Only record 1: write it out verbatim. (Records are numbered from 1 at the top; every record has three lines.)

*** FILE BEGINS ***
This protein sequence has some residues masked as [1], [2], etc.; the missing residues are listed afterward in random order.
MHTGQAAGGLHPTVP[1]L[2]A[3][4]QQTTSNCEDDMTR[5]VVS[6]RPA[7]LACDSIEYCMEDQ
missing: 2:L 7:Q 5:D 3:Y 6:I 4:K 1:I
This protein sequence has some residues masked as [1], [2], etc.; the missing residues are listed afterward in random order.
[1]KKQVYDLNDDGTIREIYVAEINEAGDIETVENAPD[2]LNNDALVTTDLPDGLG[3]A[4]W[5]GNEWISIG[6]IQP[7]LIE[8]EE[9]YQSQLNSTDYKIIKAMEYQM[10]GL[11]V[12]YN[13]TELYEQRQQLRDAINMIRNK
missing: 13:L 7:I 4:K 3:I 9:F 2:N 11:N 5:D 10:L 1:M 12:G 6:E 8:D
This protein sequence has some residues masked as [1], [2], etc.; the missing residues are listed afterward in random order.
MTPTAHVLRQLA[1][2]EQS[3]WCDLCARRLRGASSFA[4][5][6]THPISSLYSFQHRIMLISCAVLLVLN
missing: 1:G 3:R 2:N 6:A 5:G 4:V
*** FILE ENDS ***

This protein sequence has some residues masked as [1], [2], etc.; the missing residues are listed afterward in random order.
MHTGQAAGGLHPTVP[1]L[2]A[3][4]QQTTSNCEDDMTR[5]VVS[6]RPA[7]LACDSIEYCMEDQ
missing: 2:L 7:Q 5:D 3:Y 6:I 4:K 1:I